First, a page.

In Sacramento California, the weather forces us indoors during a triple digit heat wave or lots of rain (We could sure use some of that now!). When we can’t take photos outside, my photo group wanders inside. Most commercial retailers don’t mind if we come in with our cameras just as long as we don’t use tripods and a flash. These activities are perfect for Ann-Christine’s challenge this week.

One rainy season had us float into Ameigh’s Hardware Store. They were great about hosting us. I found a few treasures in their garden section to focus close up on. They were fun to photograph, and helped me create some abstracts too. The ambient lighting in this store was ample.

The Antique Trove is another of our favorites. I tend to shoot close up at these venues. I get distracted by all the enticing things around me and can’t separate them from each other. There have been a few times when I’ve moved something, but I put it back the way I found it. Price tags also get in the way and the lighting is not super bright–up goes the ISO!

We also go to museums which have recently opened up again. One favorite is the Crocker Art Museum. The Crocker has an old wing (building) that was cleverly attached to a new section (building). I love the architecture and warmth in the old wing. This wing houses the ballroom and lovely staircases and ceilings. The lighting is not as bright here as it is in the new wing.

And, we always have IKEA. I can’t create a still-life, but when I see the opportunity, I use it. The ambient lighting is brighter here.

Last we sometimes shoot in the dark, especially at our State Capitol building during the Holidays. I love the way the rotunda is bright with the tree showing its lights. And, of course, I have to zoom a bit!

I mostly choose to photograph in ambient light rather than use a flash and enjoy the challenge of doing this indoors. Thank you Ann-Christine for this fun challenge.

A Favorite Place: Sacramento Zoo

I enjoy going to the Sacramento Zoo. I’ve gotten to know the animals and their habits. There are new animals, and I’ll introduce them later. There are successes and trials when photographing zoo animals.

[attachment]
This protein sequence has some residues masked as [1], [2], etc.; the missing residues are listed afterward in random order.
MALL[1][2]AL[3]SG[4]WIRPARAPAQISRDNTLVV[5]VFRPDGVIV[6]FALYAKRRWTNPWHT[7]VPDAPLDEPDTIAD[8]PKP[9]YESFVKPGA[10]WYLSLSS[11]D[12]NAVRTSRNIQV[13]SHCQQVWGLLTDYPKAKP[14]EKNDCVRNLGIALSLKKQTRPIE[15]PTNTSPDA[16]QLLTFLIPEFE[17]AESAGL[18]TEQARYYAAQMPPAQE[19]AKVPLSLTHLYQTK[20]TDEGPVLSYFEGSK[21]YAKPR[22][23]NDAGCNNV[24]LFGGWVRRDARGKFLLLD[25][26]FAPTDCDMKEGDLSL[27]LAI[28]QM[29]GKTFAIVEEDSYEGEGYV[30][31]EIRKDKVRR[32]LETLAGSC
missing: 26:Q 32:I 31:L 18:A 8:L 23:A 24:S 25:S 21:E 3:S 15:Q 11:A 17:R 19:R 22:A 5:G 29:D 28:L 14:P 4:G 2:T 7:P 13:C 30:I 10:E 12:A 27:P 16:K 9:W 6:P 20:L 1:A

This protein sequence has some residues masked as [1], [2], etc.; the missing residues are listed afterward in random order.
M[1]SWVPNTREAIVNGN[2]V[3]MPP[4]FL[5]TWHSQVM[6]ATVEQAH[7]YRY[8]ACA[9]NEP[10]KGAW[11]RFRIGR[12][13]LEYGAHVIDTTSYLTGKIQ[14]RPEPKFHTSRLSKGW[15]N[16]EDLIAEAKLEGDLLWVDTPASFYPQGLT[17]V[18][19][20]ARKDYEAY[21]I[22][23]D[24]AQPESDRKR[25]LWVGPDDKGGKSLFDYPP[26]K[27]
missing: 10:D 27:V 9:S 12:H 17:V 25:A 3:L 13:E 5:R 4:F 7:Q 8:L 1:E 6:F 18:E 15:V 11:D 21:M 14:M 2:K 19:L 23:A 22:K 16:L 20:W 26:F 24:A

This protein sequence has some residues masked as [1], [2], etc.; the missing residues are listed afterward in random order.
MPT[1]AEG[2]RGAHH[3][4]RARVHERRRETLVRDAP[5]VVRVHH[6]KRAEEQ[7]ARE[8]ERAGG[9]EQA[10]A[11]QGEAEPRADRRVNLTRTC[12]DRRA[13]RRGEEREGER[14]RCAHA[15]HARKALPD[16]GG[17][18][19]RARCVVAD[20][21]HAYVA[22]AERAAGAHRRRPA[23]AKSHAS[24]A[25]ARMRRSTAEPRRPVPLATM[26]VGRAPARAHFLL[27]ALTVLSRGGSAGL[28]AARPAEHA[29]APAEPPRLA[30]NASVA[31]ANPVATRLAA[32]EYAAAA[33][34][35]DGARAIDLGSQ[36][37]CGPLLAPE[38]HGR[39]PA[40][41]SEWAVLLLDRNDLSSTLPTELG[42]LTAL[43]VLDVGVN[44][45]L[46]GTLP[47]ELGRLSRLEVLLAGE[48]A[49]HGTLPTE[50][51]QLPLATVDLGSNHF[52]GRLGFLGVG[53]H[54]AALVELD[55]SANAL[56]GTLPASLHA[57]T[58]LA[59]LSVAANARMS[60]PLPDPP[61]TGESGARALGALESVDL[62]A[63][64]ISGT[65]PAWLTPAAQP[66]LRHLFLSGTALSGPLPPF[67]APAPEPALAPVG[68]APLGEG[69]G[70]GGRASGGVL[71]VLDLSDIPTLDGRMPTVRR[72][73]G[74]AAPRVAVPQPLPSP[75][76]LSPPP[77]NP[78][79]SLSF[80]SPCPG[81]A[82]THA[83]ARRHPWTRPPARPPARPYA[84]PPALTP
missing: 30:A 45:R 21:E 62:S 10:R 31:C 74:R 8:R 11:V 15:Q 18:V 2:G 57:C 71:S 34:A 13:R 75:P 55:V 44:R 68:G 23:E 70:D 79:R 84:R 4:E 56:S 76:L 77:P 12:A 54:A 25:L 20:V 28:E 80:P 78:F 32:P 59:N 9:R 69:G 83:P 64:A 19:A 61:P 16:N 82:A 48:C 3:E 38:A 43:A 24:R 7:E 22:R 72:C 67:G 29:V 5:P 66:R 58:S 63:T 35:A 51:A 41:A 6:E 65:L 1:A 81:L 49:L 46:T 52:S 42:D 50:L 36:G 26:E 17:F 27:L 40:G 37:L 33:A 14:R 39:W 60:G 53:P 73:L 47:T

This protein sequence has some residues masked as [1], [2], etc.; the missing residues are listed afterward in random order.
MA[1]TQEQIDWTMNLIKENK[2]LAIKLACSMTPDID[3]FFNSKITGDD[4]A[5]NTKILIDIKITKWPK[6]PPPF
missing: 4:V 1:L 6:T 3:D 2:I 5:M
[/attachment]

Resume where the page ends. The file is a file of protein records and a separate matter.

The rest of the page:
I know I’ll not be able to capture a meercat with my camera because they just keep running, at a good speed, along the perimeter of their enclosure. Well all except the lookout who stands still and just keeps turning its head looking for danger. Plus it’s a glass enclosure and you need to photograph through children’s hand prints.

The flamingos are a favorite because they are beautiful and have fun personalities. Sometimes they fight and sometimes they show affection.

While we’re in the pond, there is one white pelican–another favorite of mine. This was the first time I saw him eating.

One of the new arrivals is the largest rodent in the world (says a docent)–a capybara.

The orangutan was not being cooperative, but I got a decent picture anyway. The zebras were doing their usual eating. The red river hog and kangaroo were also reluctant to have their pictures taken.

The lioness was posing beautifully while her mate was peaking out from under a bush.

The red panda was grooming itself before napping and I was able to catch it with eyes open before it rested it’s head. The mongoose lemur got back from it’s cage far enough for me to photograph through the wires.

The cheetahs were being exceptionally difficult. They did not want to sit still, turn and face the camera and stay the proper distance from the enclosure fence. I asked the keeper to talk to them, but I don’t think she did!

Sharing an enclosure is the Okapi and the Black Crowned Crane.

I’ve left the best for last–the giraffes. It was feed the giraffe time where guests could feed a patient giraffe some leaves.

The other giraffes had to fend for themselves.

I hope you enjoyed this zoo visit as much as I did. I’ve linked each animal with the area where their fact sheet is located for your reading pleasure!